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    1. Hi,
      Well, you already answered your question. :-) Yes, I think the brain is the image of a process by means of which mind localizes itself. But _within_ that process there can be _local_ dynamics of various degrees of complexity. Going back to the whirlpool metaphor: you can have large and turbulent whirlpools, with complex inner dynamics, or small and calm whirlpools, with simple inner dynamics. _Both_ limit and localize the flow of water, but one is internally richer than the other. If we say that the world inside the whirlpool is the world of the intellect -- or the ego -- the bigger and more complex the whirlpool, the more complex will be the intellect/ego's life. But that is in no conflict with the fact that the brain is still the image of a mental localization process, for the same reason that a large and complex whirlpool is still the image of a water localization process.
      I discuss all this is more detail in my upcoming book.
      Cheers, and thanks for the sharp comment,
      Bernardo.

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  7. Hello. I saw your video and found it very interesting. But I'm wondering if there's any way to determine if your idea is true. It certainly makes internal sense but is it falsifiable? How can we prove that mind or consciousness is the ultimate reality? And if we're all instances of a single mind, how come we can't telepathically communicate? And what happens to us after we die, under this model?

    I'm very much interested in nonduality and Buddhism, but I'm having trouble accepting idealism.

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    1. Hi,
      Yes, I believe my ideas can be compared to experimental evidence, and that they explain _more_ of the evidence than materialism does. As a matter of fact, the first half of my presentation seeks to make precisely this point, when I review some of the latest neuroscience data.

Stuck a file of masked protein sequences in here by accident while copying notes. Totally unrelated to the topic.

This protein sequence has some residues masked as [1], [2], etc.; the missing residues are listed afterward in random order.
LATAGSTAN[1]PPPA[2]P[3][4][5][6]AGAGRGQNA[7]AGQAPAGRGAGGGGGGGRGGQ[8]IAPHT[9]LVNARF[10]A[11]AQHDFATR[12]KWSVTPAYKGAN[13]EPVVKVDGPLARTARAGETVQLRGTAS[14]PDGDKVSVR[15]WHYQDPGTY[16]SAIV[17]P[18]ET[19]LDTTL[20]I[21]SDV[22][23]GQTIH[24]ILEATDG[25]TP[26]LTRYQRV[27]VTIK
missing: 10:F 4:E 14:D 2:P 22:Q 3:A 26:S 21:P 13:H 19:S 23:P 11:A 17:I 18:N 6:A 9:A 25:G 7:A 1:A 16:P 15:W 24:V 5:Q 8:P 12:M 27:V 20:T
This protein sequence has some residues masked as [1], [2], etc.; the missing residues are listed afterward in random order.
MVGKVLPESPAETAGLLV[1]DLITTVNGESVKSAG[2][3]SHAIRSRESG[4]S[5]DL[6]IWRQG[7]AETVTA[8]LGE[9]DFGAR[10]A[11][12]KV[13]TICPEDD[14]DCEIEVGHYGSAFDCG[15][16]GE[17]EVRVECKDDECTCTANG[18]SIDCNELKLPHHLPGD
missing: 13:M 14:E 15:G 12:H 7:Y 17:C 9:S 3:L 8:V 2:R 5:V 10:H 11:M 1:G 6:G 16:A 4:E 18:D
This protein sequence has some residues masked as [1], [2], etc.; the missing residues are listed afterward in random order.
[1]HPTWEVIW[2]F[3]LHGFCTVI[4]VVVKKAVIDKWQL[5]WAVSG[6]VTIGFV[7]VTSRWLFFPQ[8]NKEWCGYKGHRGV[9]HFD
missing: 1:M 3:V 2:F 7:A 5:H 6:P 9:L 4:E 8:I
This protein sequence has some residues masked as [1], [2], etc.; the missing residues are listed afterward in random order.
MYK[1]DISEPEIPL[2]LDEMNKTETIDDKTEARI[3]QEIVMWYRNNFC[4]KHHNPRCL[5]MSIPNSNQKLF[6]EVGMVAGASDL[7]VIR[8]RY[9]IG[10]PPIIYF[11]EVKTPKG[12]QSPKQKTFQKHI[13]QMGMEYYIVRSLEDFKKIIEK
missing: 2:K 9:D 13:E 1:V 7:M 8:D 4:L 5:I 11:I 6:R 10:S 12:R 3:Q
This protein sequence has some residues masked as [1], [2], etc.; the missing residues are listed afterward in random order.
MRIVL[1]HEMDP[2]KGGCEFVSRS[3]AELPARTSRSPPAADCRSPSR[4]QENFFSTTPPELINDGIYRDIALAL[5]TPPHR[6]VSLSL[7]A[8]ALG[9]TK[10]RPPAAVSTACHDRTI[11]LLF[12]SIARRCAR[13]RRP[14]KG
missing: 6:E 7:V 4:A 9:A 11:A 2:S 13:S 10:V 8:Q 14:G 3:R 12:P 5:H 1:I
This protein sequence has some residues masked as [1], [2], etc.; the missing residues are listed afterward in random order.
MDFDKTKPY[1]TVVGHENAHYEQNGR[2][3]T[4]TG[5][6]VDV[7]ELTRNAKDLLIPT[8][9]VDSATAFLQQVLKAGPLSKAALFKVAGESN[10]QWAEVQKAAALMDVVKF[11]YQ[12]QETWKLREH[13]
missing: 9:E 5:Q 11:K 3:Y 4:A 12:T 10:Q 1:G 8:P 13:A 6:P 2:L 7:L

I also believe that my interpretation of the data is simple and requires less assumptions than materialism. As such, it is in principle a better explanation for reality, unless it is contradicted by evidence. My claim, again, is that it is _not_ contradicted, but in fact supported by the evidence. In my upcoming book, I review extensive scientific data to substantiate this claim.
      We can't ordinarily communicate telepathically because we live from the perspective of a localized point-of-view of mind. In other words, we live within a "whirlpool," which limits and localizes the flow of mind that we experience. It is that localization that prevents us from being aware of anything that doesn't penetrate our psychic structure through the sense organs.
      In my view, death is merely a de-localization of our consciousness. I believe that, when we die, our consciousness expands beyond the ordinary limits of space-time, though we may lose some of our ability for self-reflection. Again, I elaborate on this in the upcoming book.
      Cheers, Bernardo.

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  8. Hi Bernard, I must say I think you are heading in the right direction. I'm looking forward to read your new book, but in the mean time I hope you can release more speeches on youtube etc since I believe that this is a powerful tool to reach the masses, and certainly very entertaining.

    Paul - MSc in Chemical Engineering, Norway

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    1. Hi Paul,
      Thanks! Yes, I'll try to reach out through video as much as I can.
      Cheers, Bernardo.